• Business Week: Clouds over Silicon Glen. Foreigners spawned a high-tech boom. Now they're pulling out. (Free registration may be required). Excerpt: "A pall has descended over Scotland's once-vibrant Silicon Glen. On Aug. 1, Sanmina-SCI Corp., the Alabama-based maker of computer and electrical gear, announced it would lay off 750 workers at its plant in Irvine, Scotland. Sources at IBM's operation in Greenock, which employs 5,500 workers, say plans are under way to shift manufacturing out of Scotland as part of the company's recently announced restructuring. 'Five years ago, our staff spent all their time negotiating pay rises and better benefits for electronics workers,' says Danny Carrigan, the Scottish head of manufacturing trade union Amicus. 'Now they seem to spend all of their time dealing with layoffs.'"

  • Los Angeles Times Commentary by Robert M. Ball. (Robert M. Ball was commissioner of Social Security under presidents Kennedy, Johnson and Nixon and served the Clinton administration in various advisory capacities.) Leave Our Pensions Alone. Social Security privatization proposals have proved dubious. (Free registration may be required). Older working people thinking about retirement can be thankful that President Bush's plan to substitute private savings accounts for part of Social Security isn't already in effect. The stock market's gyrations would create enormous problems for anyone trying to retire and convert a private investment account into an annuity. This summer, Brookings Institution economist Gary Burtless studied how workers retiring would have fared if a Bush-type plan had been in existence. He found that a savings account built up over 40 years and invested 100% in stocks could have been converted into an annuity equal to somewhat more than recent average earnings--if it had been applied for at age 62 on Jan. 1, 2000. But the annuity would be less than half as much if applied for at age 62 on Jan. 1, 2003, assuming the same stock market averages on that date as the actual averages on July 19, 2002.

  • USA Today: CEOs may be liable for losses in 401(k)s. Excerpt: "In an action that could prompt companies to beef up oversight of 401(k) plans, the federal government issued a court brief this month that sides with Enron workers. It said former chief executive officer Ken Lay and other top executives could be personally liable for millions of dollars in retirement plan losses."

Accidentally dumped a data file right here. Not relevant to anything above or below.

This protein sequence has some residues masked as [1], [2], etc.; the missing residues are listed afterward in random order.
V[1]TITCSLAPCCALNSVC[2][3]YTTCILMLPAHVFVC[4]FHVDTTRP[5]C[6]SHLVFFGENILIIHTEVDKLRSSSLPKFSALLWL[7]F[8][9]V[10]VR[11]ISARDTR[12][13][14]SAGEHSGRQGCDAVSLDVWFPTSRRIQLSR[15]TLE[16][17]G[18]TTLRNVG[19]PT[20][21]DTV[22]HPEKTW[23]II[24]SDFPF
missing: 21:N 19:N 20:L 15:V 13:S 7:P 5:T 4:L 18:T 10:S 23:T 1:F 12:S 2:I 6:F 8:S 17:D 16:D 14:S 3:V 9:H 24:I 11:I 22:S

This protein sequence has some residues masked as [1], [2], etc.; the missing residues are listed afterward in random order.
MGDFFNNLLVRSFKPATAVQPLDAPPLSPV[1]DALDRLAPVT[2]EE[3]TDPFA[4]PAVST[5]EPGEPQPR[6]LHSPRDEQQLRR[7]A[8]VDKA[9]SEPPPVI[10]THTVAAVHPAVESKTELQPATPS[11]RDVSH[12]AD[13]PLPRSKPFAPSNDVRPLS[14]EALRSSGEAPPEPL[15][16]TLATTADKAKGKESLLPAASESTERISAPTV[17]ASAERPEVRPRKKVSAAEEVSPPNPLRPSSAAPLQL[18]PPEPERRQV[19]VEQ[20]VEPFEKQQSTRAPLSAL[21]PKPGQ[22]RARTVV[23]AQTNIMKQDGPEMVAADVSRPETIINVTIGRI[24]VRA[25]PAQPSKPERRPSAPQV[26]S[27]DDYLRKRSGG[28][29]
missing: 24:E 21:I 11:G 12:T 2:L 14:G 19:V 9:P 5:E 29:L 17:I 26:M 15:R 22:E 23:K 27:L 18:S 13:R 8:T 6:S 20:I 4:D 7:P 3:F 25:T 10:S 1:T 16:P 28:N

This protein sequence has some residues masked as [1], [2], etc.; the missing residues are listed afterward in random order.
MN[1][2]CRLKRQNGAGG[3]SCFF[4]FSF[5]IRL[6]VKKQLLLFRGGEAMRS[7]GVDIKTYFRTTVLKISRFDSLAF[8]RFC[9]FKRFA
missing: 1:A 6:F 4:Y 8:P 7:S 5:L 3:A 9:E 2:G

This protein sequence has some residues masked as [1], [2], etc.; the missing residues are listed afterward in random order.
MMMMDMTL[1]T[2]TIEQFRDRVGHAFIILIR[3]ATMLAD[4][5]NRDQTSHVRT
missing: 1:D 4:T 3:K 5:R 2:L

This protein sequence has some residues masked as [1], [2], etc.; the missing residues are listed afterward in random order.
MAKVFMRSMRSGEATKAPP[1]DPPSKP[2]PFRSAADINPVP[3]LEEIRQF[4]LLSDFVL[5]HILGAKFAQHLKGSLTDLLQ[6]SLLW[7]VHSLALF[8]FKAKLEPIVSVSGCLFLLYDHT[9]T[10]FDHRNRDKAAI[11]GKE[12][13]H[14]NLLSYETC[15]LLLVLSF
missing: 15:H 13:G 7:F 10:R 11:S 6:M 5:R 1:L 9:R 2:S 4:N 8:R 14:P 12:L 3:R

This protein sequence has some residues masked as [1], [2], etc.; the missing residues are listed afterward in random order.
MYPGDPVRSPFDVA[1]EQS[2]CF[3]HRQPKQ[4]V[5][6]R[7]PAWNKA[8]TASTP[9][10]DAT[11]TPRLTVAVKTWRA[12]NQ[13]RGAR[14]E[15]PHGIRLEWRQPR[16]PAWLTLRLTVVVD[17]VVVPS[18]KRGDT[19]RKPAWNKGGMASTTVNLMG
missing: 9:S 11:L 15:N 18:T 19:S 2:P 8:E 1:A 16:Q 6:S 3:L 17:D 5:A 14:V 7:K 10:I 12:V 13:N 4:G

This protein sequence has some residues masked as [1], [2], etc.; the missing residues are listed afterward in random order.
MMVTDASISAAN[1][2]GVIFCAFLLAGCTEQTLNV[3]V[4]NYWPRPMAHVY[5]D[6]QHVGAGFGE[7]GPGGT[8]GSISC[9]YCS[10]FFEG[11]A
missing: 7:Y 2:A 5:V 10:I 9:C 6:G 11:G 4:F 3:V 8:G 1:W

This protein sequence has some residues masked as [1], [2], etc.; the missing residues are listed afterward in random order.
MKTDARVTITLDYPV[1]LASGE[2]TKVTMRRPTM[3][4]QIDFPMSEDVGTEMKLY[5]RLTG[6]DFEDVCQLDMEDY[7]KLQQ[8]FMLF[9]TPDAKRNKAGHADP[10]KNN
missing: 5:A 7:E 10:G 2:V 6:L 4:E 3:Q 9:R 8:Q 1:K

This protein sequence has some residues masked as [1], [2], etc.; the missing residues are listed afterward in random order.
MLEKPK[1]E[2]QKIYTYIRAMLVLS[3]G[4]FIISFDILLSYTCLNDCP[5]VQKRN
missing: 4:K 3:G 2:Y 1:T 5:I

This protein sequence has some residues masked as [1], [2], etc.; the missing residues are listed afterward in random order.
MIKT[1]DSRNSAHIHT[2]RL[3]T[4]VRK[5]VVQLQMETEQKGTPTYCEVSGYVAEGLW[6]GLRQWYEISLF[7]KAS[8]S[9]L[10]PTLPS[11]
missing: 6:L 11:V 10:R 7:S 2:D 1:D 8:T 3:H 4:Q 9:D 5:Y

• Wall Street Journal: Pension Liabilities Emerging As the Next Investor Concern. Excerpt: "The list of investment woes includes aggressive accountants, squishy analysts and gluttonous CEOs. Get ready to add teetering pensions to the ledger. Pensions, with their guaranteed payments, are a nifty thing to have when your neighbor's once-soaring 401(k) account is in tatters. But there's no free lunch. Someone's got to pay those pension costs. And the falling stock market is making life tough on companies carrying the obligation. Despite the rise of defined contribution plans like 401(k)s, defined-benefit pension programs are still a retirement benefit of choice for most companies in the S&P 500. Indeed, 346 of the companies in the S&P 500 offer them. The rising costs of these programs (people living longer, retiring earlier), along with the poor performance of the market, are combining to create a substantial pension funding problem."

    "Until recently, most concerns about pensions focused on numbers gimmickry. In this accounting-crazed time, analysts have pointed out that certain underlying assumptions about pensions have helped firms goose their numbers. For instance, questions have dogged IBM, with critics alleging that the technology giant has used rosy pension assumptions to boost its earnings figures. IBM maintains that it has handled its pension accounting appropriately."

    "According to the Merrill study, the Standard & Poor's 500 companies, on average, assume 9.3% annualized investment returns for pension purposes. But that optimistic outlook is already fraying. IBM, for instance, this year reduced its actuarial rate of return to 9.5% from 10%. Given the current market mood, investors would crawl all over themselves to find an 8% return, let alone the 9.5% IBM apparently expects." ... "At the company level, IBM has gone from the 8th-best funded pension at the end of 2000 to an estimated 344 out of the 346 pension-paying firms in the S&P 500 for year-ended 2002. Verizon, number 3 at the end of 2000, is expected to fall to 339." If link is broken, view Adobe Acrobat version [PDF--143 KB].